TDCC-NES Bottleneck projects

These projects are intended to respond to one or more of key bottleneck areas, defined in TDCC-NES roadmap:

  • Community building and establishing online presence
  • Creating a Training Hub
  • Facilitating long-term software preservation and sustainability
  • Increasing interoperability and integrating tools and workflows for FAIR

There is a one-off sum of €950,000 per TDCC available to distribute through this funding strand. Bottleneck projects are small-scale, usually lasting up to 12 months. They are being developed through a collaborative process which began in Q2 2023 with a series of stakeholder conversations and community consultations. The community-led project development and review process will continue until all funding is allocated.

Two bottleneck projects have been granted funding so far, both addressing the bottleneck area Facilitating long-term software preservation and sustainability. To learn more about them visit the projects' pages below:

Currently, there are several ongoing project initiatives in other bottleneck areas in different stages of development. You can read more about them below. If you want to get involved or offer feedback, please contact TDCC-NES Community Coordinator.

The CAFE (Code Along, Feel Empowered) method - Building and sustaining a network of inclusive programming communities for researchers

Status: project proposal in draft phase

Modern research in the NES domain increasingly requires the practical ability of researchers to write and share code. In fact, the “need for improvement of computational reproducibility practices” is identified as one of the key challenges for the domain in the TDCC NES Roadmap. While there are plenty of free resources available to learn coding basics, it can be difficult to effectively implement these skills. 

Organizers of local programming learning communities at TU Delft, Utrecht University, VU Amsterdam, and Leiden University have successfully created accessible and inclusive spaces to connect and support researchers. They regularly organize presentations and practical sessions on best coding practices with topics relevant to the NES disciplines. (e.g. Geospatial Data Analysis with R).

With support from TDCC-NES they plan to join forces to grow a national network of Programming Cafés using the CAFE (Code Along, Feel Empowered) method. A common platform would enable exchange of experiences and original resources (i.e. the CAFE Playbook) to facilitate the creation and sustainability of new Programming Cafés. This platform would aim to engage NES researchers across the Netherlands in community learning about coding.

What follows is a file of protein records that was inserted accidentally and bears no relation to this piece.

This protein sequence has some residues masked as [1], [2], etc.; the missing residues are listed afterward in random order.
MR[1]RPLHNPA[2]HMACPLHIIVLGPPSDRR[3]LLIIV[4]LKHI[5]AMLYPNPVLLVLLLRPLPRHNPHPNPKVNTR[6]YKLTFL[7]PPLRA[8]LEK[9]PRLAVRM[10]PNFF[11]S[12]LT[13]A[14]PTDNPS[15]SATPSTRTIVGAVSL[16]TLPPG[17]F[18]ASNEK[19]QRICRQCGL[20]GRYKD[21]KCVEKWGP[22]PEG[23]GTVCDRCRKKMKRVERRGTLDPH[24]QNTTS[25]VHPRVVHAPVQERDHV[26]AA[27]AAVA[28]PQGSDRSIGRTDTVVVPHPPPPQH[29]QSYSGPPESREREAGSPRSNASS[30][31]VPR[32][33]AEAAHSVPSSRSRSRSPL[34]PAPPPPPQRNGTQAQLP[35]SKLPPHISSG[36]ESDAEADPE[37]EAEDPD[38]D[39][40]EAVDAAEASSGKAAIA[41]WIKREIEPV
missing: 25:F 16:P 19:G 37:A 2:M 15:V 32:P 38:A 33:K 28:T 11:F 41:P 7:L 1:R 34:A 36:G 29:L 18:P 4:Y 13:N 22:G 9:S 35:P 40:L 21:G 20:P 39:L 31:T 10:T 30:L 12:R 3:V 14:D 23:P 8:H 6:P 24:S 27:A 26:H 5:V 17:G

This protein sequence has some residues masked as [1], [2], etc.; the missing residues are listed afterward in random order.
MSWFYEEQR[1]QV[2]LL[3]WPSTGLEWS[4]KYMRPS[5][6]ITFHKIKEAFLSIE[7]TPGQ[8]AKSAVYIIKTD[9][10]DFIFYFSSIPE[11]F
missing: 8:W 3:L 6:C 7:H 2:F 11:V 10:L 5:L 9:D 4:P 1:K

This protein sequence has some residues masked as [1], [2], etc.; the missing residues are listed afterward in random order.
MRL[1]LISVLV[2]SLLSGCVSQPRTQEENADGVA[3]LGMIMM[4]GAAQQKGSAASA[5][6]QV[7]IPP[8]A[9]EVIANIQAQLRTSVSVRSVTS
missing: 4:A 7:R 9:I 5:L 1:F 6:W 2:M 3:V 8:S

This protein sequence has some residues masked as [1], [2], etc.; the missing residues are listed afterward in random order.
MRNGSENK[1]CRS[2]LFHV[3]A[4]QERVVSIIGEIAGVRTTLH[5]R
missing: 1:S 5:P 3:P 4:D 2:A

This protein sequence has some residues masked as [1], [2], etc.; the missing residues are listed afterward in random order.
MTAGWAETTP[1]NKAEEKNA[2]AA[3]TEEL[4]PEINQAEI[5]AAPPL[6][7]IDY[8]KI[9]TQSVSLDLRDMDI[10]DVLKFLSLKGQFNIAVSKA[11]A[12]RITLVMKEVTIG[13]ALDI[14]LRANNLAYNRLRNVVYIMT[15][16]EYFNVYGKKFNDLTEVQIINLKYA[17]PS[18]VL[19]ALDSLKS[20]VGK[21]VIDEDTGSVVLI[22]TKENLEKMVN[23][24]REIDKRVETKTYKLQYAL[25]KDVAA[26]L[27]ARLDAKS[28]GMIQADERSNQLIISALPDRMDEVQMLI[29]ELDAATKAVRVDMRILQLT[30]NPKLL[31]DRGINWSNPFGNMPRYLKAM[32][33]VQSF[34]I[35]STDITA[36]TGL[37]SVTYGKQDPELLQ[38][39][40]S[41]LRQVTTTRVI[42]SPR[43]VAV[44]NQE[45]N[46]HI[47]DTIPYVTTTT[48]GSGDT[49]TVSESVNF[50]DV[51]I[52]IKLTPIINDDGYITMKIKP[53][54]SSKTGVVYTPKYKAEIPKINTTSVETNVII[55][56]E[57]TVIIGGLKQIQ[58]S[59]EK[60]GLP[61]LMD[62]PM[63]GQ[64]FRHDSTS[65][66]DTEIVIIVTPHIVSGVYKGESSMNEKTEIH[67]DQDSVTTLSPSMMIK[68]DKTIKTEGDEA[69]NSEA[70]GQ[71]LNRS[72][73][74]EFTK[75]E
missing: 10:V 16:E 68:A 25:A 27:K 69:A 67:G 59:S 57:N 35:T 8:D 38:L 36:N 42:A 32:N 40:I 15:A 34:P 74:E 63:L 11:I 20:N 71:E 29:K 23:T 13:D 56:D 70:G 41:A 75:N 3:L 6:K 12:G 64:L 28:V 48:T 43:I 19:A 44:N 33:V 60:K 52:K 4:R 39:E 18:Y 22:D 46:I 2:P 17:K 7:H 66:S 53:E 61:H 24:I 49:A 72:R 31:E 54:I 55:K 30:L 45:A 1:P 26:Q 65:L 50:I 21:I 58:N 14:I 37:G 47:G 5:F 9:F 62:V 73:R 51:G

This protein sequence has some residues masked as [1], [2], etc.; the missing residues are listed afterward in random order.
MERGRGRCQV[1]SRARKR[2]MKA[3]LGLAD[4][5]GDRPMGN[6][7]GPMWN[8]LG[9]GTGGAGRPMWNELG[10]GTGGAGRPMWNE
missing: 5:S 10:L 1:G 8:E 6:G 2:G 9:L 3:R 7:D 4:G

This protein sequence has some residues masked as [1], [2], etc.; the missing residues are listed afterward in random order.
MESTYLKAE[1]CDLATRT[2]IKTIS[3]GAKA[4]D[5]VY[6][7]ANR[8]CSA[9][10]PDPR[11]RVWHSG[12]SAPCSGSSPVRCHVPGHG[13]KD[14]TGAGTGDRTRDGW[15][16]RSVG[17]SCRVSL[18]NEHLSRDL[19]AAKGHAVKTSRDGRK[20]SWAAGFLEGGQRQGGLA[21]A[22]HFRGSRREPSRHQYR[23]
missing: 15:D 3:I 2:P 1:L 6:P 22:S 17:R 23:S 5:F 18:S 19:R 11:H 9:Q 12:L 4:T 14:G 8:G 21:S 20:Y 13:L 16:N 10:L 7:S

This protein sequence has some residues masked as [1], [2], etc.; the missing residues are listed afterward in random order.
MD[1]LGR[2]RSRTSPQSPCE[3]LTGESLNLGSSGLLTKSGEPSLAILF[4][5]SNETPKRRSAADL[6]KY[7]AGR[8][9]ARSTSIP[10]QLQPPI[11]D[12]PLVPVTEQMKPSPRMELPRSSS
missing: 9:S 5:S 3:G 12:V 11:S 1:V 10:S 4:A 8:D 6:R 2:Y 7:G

Data and Software Hub

Status: project proposal in draft phase

Data and Software Hub will be a training and knowledge exchange hub, focusing on data management and software within Natural and Engineering Sciences, with a hands-on approach to highlighting interoperability and FAIR workflows.

As a collaboration among multiple institutions and universities in the Netherlands, led by 4TU.Research Data, it will develop discipline-specific knowledge through structured workshops and training, as well as collect it and make it accessible through an online platform. The structure of the academy will encourage knowledge retention and foster long-lasting collaboration among researchers from different fields and universities.

The project envisions a pilot fellowship program as an agile start aimed at testing the training system and collecting feedback from participants regarding topics and disciplines. The pilot would consist of a series of workshops and collaborative activities focused on interoperability and reuse of data and software, targeting researchers and open to RDM specialists and research support staff.

ODeDaI - Open Design Data Infrastructure

Status: project proposal submitted, awaiting funding approval

In 2018, the Industrial Design department at Eindhoven University of Technology (TU/e) has implemented Data Foundry, a platform designed and developed by Dr. Mathias Funk. Data Foundry allows researchers and students to collect, store, process and export data from remote devices in real-time, whilst supporting qualitative data collection, participant management, scripting and data visualisation. Since its implementation, Data Foundry has been integrated in many design projects and courses, enabling new forms of design education that relies on contextual data collection, data modeling, and decentralized connected design artefacts. Data Foundry currently supports more than 1000 design projects with over 2000 datasets and 50 million data items.

The main goal of the ODeDaI project is to transition the Data Foundry platform to a sustainable open-source development platform and to allow for more customization in how institutions can collect design data. Other universities and institutions should be able to run Data Foundry per institution or as a joint infrastructure, while benefiting from structural compatibility, continuous development and shared practices.

In the lead for this project is TU/e, partnering with ITC (UTwente), TU Delft and SURF.